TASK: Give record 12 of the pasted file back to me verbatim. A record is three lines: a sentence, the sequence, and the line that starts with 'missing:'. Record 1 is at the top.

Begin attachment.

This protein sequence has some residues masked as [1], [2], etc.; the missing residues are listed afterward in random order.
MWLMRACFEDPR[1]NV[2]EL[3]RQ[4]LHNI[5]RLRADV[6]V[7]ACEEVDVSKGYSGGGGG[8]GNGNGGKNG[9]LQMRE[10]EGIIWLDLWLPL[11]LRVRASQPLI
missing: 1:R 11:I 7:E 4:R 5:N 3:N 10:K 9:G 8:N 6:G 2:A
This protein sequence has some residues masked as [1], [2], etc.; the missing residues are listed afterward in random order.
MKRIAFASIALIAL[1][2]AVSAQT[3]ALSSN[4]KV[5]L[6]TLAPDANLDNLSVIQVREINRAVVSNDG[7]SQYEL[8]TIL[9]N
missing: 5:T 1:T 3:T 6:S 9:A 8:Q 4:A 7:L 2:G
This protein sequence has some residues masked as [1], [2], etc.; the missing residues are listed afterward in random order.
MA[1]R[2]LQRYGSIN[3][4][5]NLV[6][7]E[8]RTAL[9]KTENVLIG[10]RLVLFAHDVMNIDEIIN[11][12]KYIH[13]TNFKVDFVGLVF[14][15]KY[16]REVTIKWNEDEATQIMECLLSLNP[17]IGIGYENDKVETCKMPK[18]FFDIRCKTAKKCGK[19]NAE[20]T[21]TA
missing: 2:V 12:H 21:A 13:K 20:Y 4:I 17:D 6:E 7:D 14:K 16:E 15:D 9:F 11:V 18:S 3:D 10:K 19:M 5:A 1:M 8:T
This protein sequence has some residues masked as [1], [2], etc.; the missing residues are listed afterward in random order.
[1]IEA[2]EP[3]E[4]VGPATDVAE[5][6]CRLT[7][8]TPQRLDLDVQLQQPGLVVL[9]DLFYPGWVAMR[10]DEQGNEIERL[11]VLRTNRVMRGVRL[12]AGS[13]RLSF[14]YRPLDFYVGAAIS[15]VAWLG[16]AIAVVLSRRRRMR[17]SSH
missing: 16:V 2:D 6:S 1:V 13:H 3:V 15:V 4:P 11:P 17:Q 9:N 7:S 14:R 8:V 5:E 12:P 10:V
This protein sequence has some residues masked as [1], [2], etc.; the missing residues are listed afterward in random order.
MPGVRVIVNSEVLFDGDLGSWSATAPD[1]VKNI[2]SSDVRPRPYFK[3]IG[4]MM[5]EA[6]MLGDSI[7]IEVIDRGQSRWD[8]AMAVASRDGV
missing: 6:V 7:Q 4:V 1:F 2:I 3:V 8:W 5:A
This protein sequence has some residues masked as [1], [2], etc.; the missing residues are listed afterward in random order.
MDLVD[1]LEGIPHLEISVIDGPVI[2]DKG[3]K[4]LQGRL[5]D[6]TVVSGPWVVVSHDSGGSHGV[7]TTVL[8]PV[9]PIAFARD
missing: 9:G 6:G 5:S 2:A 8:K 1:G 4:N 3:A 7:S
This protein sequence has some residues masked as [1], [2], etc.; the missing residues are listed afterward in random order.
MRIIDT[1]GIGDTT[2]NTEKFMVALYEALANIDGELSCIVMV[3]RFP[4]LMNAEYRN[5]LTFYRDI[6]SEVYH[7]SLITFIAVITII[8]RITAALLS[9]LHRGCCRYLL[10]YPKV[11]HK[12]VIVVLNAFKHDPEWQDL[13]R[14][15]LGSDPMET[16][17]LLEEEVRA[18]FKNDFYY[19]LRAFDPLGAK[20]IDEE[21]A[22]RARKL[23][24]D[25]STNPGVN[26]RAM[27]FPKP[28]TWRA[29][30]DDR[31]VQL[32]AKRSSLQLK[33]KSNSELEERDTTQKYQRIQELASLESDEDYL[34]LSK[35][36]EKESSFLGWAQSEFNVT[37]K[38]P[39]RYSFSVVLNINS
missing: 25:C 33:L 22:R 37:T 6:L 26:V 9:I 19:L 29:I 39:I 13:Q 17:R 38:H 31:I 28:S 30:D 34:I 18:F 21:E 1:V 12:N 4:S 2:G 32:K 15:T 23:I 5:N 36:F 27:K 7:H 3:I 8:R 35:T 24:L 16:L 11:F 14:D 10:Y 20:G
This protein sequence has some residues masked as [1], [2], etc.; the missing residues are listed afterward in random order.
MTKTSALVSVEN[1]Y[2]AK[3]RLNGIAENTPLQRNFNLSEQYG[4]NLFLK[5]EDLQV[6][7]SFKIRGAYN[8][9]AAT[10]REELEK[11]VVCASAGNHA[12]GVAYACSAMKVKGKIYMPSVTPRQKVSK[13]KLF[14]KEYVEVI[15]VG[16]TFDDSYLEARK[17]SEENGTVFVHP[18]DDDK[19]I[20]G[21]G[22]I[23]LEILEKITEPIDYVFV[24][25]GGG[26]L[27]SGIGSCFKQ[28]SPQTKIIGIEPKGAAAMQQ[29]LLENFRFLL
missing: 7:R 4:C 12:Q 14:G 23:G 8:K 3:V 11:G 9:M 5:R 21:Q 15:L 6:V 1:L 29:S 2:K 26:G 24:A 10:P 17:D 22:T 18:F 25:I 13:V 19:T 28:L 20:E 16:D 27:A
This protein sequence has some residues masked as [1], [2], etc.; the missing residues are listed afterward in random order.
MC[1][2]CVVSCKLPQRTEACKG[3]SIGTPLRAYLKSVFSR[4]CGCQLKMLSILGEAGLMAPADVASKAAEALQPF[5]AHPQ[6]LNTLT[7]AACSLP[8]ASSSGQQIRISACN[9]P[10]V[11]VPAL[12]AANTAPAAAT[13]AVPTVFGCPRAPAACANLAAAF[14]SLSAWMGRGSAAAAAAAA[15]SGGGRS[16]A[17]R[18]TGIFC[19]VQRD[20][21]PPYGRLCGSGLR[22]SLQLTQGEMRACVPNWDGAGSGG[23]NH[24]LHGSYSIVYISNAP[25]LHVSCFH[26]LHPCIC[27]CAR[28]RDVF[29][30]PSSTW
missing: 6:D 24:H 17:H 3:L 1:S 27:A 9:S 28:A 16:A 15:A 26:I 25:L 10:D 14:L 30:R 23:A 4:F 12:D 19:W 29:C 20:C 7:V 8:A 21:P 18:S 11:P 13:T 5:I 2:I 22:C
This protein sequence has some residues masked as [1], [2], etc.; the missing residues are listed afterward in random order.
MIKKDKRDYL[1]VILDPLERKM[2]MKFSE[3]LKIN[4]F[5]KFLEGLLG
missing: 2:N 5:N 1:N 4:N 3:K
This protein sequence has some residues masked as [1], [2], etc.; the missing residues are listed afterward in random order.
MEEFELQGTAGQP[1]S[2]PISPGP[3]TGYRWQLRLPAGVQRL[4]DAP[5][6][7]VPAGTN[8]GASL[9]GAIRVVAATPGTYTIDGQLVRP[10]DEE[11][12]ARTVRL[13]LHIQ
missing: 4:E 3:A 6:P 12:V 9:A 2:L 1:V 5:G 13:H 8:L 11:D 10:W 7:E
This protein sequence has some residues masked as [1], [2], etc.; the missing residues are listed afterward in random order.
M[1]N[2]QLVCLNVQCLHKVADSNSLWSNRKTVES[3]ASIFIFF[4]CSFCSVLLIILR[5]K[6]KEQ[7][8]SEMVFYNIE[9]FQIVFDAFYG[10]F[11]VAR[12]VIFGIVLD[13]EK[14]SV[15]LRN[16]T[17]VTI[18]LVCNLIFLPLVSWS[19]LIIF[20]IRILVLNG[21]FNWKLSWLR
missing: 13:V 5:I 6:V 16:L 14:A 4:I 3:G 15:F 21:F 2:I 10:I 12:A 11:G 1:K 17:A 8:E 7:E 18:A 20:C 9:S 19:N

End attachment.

This protein sequence has some residues masked as [1], [2], etc.; the missing residues are listed afterward in random order.
M[1]N[2]QLVCLNVQCLHKVADSNSLWSNRKTVES[3]ASIFIFF[4]CSFCSVLLIILR[5]K[6]KEQ[7][8]SEMVFYNIE[9]FQIVFDAFYG[10]F[11]VAR[12]VIFGIVLD[13]EK[14]SV[15]LRN[16]T[17]VTI[18]LVCNLIFLPLVSWS[19]LIIF[20]IRILVLNG[21]FNWKLSWLR
missing: 13:V 5:I 6:V 16:L 14:A 4:I 3:G 15:F 21:F 2:I 10:I 12:A 11:G 1:K 17:A 8:E 7:E 18:A 20:C 9:S 19:N